EOH Holdings has renamed its ICT services business iOCO, the JSE-listed technology group said in an update to shareholders on Thursday.
The update comes ahead of EOH’s full-year results, which will be published in mid-October.
It described the creation of iOCO as “a key milestone in the internal reorganisation process, aimed at simplifying the ICT business, integrating client offerings under one brand, driving governance imperatives, and aligning the service delivery model and offerings for the cloud economy and fourth Industrial Revolution”.
In April, EOH outlined how it would focus the business on three key pillars, namely the ICT business, Nextec (which would focus on new growth opportunities) and intellectual property (IP).
“Work on the Nextec strategy continues, including how iOCO, Nextec and the IP businesses will work together to optimise value for EOH shareholders, with umbrella shared services being provided by EOH.”
The extensive restructuring comes as EOH continues to battle the fallout flowing from allegations of corruption involving some of its public sector dealings, including a dodgy Microsoft licensing contract with the department of defence. It said it has strengthened corporate governance significantly in recent months and continues to work through the findings of an ongoing investigation by law firm ENSafrica into malfeasance.
The group said trading conditions for the full-year period have remained “under pressure”. It blamed the weak economy as well as concerns around governance at the company.
“Some improvement has been noted following the release of the interim update on the forensic investigation being undertaken by ENSafrica on 16 July as clients resume business with the group. However, the benefits will not be realised until after year-end,” it said.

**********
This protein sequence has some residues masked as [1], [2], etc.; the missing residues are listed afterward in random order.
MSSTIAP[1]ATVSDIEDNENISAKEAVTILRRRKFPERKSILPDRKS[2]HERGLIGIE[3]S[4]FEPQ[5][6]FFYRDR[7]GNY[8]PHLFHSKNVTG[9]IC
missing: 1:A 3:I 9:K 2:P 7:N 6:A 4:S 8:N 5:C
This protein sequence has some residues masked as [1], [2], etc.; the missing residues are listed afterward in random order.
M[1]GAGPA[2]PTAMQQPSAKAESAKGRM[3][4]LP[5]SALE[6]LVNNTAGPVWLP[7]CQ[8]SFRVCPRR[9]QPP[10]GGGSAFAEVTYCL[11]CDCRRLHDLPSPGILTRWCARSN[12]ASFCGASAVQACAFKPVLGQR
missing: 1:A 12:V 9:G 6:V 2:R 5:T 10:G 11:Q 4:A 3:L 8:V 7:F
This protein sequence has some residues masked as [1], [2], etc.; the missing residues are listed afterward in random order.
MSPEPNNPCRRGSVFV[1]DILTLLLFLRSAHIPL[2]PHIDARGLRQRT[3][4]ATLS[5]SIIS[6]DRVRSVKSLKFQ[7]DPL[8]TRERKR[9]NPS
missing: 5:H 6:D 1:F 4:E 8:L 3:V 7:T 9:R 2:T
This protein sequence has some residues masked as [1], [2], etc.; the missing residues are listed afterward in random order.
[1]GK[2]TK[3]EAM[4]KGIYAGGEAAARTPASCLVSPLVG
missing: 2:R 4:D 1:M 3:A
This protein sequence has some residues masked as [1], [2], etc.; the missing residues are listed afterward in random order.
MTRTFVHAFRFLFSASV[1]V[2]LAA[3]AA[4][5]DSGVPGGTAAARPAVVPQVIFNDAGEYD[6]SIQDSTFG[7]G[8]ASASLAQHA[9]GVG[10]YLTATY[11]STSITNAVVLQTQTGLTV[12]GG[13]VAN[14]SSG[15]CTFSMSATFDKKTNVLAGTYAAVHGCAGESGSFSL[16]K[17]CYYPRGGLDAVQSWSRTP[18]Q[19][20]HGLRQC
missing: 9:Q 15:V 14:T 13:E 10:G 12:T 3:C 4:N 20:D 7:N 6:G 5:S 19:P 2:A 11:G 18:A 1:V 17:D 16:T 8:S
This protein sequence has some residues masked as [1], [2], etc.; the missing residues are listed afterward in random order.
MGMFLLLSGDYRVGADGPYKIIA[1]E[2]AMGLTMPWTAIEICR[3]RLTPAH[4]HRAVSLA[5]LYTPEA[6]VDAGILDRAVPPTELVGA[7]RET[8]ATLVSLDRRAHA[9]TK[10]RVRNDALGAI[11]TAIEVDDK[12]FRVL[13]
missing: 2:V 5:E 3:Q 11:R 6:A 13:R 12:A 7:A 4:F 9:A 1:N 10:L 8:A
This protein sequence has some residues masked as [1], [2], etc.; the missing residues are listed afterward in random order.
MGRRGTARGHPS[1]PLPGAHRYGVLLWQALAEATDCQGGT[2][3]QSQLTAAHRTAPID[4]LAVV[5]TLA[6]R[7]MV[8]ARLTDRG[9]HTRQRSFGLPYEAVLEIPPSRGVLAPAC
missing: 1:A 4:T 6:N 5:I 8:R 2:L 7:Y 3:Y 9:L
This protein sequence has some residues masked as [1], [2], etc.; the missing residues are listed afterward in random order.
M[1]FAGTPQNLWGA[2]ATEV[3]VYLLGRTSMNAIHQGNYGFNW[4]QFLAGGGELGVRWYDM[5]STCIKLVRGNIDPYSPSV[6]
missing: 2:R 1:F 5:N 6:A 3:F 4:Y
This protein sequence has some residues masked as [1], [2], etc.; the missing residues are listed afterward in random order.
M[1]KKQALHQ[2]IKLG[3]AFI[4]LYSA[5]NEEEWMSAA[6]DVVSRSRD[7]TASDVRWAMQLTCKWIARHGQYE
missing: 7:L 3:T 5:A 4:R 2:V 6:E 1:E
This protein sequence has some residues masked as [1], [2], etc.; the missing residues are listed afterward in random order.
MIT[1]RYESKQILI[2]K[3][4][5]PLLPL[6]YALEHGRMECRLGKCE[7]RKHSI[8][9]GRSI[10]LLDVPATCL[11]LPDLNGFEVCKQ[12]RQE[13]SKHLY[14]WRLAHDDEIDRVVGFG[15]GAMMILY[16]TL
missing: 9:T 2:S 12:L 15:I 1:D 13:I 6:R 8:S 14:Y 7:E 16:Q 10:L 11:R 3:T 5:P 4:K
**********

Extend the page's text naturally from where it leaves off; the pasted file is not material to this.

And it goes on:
“This has resulted in revenue remaining under pressure, which has increased further in the second half of the year, in part due to one-off hardware sales not being repeated in the second half of the year.”
Full-year gross margin is expected to remain flat when compared to the first half of the year, before the impact of discontinued businesses.
Once-off advisory fees will negatively impact the results, it warned.
“The core challenge remains ensuring the cost base is appropriate for the business,” it said. “Work in this regard has started on larger line items such as facilities costs, where good progress has been made. However, more work will be required in the new year.”
It said it has made solid progress in the sale of non-core assets, which it described as “reasonably advanced” but which will continue into the new financial year. “The drag on Ebitda from some of these businesses undergoing closure has reduced meaningfully during the last six-month period when compared to the first six-month period,” it added. (Ebitda is a measure of operational profitability.)
“The ongoing scrutiny of the balance sheet by management, supported by a full audit, is in progress. While the majority of the write-downs were made at half-year, further write-downs are anticipated, although these are not expected to be of the magnitude of those made at the half year.
“Improved working capital management and the closure of loss-making entities are starting to show positive benefits.”
“It has been a challenging six-month period, but the group has made meaningful progress on a number of fronts,” said group CEO Stephen van Coller in the update. “I have every confidence that the fundamental strengths of the business and its people will prevail in the longer term notwithstanding the pressures the business is facing.” — © 2019 NewsCentral Media